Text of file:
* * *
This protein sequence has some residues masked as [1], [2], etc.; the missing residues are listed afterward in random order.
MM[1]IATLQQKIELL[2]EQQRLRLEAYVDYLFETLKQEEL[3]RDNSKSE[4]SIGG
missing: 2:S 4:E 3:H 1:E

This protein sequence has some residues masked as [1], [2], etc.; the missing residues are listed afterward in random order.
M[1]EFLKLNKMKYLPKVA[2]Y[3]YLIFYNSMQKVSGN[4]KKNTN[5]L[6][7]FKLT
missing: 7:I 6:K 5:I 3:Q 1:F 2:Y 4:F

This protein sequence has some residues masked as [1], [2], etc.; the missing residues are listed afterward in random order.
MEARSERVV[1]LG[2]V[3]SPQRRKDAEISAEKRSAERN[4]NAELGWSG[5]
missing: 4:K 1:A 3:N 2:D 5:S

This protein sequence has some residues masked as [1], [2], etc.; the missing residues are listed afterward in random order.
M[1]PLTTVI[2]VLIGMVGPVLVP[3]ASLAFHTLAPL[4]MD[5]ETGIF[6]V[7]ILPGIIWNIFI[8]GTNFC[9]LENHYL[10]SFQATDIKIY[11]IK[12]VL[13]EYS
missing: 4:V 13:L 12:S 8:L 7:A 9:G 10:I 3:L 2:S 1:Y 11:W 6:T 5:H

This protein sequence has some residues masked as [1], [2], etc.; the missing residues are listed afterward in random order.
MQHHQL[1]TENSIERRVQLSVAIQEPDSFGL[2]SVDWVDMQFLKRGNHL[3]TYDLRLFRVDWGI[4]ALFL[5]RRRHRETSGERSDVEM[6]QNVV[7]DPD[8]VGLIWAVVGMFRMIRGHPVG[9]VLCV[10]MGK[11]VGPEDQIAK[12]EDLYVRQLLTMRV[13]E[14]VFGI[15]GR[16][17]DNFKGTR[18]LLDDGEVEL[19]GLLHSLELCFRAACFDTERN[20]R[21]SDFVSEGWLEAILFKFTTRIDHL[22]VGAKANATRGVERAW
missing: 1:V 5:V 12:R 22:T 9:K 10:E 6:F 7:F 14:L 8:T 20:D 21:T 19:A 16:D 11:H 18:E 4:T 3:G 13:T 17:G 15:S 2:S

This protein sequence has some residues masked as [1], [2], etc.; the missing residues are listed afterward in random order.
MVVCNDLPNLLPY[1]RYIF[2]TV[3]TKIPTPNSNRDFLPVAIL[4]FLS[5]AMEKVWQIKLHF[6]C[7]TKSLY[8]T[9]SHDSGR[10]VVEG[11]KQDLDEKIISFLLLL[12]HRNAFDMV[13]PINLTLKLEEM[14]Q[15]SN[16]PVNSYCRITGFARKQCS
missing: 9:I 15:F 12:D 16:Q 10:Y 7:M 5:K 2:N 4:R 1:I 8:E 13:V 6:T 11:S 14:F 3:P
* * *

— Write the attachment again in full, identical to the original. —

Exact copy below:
This protein sequence has some residues masked as [1], [2], etc.; the missing residues are listed afterward in random order.
MM[1]IATLQQKIELL[2]EQQRLRLEAYVDYLFETLKQEEL[3]RDNSKSE[4]SIGG
missing: 2:S 4:E 3:H 1:E

This protein sequence has some residues masked as [1], [2], etc.; the missing residues are listed afterward in random order.
M[1]EFLKLNKMKYLPKVA[2]Y[3]YLIFYNSMQKVSGN[4]KKNTN[5]L[6][7]FKLT
missing: 7:I 6:K 5:I 3:Q 1:F 2:Y 4:F

This protein sequence has some residues masked as [1], [2], etc.; the missing residues are listed afterward in random order.
MEARSERVV[1]LG[2]V[3]SPQRRKDAEISAEKRSAERN[4]NAELGWSG[5]
missing: 4:K 1:A 3:N 2:D 5:S

This protein sequence has some residues masked as [1], [2], etc.; the missing residues are listed afterward in random order.
M[1]PLTTVI[2]VLIGMVGPVLVP[3]ASLAFHTLAPL[4]MD[5]ETGIF[6]V[7]ILPGIIWNIFI[8]GTNFC[9]LENHYL[10]SFQATDIKIY[11]IK[12]VL[13]EYS
missing: 4:V 13:L 12:S 8:L 7:A 9:G 10:I 3:L 2:S 1:Y 11:W 6:T 5:H

This protein sequence has some residues masked as [1], [2], etc.; the missing residues are listed afterward in random order.
MQHHQL[1]TENSIERRVQLSVAIQEPDSFGL[2]SVDWVDMQFLKRGNHL[3]TYDLRLFRVDWGI[4]ALFL[5]RRRHRETSGERSDVEM[6]QNVV[7]DPD[8]VGLIWAVVGMFRMIRGHPVG[9]VLCV[10]MGK[11]VGPEDQIAK[12]EDLYVRQLLTMRV[13]E[14]VFGI[15]GR[16][17]DNFKGTR[18]LLDDGEVEL[19]GLLHSLELCFRAACFDTERN[20]R[21]SDFVSEGWLEAILFKFTTRIDHL[22]VGAKANATRGVERAW
missing: 1:V 5:V 12:R 22:T 9:K 10:E 6:F 7:F 14:L 8:T 20:D 21:T 19:A 16:D 11:H 18:E 4:T 3:G 13:T 17:G 15:S 2:S

This protein sequence has some residues masked as [1], [2], etc.; the missing residues are listed afterward in random order.
MVVCNDLPNLLPY[1]RYIF[2]TV[3]TKIPTPNSNRDFLPVAIL[4]FLS[5]AMEKVWQIKLHF[6]C[7]TKSLY[8]T[9]SHDSGR[10]VVEG[11]KQDLDEKIISFLLLL[12]HRNAFDMV[13]PINLTLKLEEM[14]Q[15]SN[16]PVNSYCRITGFARKQCS
missing: 9:I 15:F 12:D 16:Q 10:Y 7:M 5:K 2:N 4:R 1:I 8:E 13:V 6:T 11:S 14:F 3:P